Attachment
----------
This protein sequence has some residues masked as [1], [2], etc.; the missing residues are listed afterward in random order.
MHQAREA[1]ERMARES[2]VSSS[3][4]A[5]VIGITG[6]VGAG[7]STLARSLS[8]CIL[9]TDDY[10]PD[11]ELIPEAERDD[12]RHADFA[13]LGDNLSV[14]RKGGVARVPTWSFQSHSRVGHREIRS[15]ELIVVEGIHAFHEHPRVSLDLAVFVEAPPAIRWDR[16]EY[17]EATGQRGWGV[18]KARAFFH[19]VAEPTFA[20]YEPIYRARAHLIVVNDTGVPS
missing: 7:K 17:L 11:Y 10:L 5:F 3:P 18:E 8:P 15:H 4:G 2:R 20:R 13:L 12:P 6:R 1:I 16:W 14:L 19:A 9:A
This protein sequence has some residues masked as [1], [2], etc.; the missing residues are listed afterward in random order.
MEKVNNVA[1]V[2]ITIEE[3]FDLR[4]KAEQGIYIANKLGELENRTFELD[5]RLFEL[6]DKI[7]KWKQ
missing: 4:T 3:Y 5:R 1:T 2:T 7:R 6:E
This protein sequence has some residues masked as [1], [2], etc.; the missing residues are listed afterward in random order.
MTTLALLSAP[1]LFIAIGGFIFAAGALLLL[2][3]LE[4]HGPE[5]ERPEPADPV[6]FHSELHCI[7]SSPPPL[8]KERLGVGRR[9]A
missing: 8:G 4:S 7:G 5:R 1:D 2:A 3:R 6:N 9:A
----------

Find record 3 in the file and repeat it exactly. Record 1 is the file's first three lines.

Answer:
This protein sequence has some residues masked as [1], [2], etc.; the missing residues are listed afterward in random order.
MTTLALLSAP[1]LFIAIGGFIFAAGALLLL[2][3]LE[4]HGPE[5]ERPEPADPV[6]FHSELHCI[7]SSPPPL[8]KERLGVGRR[9]A
missing: 8:G 4:S 7:G 5:R 1:D 2:A 3:R 6:N 9:A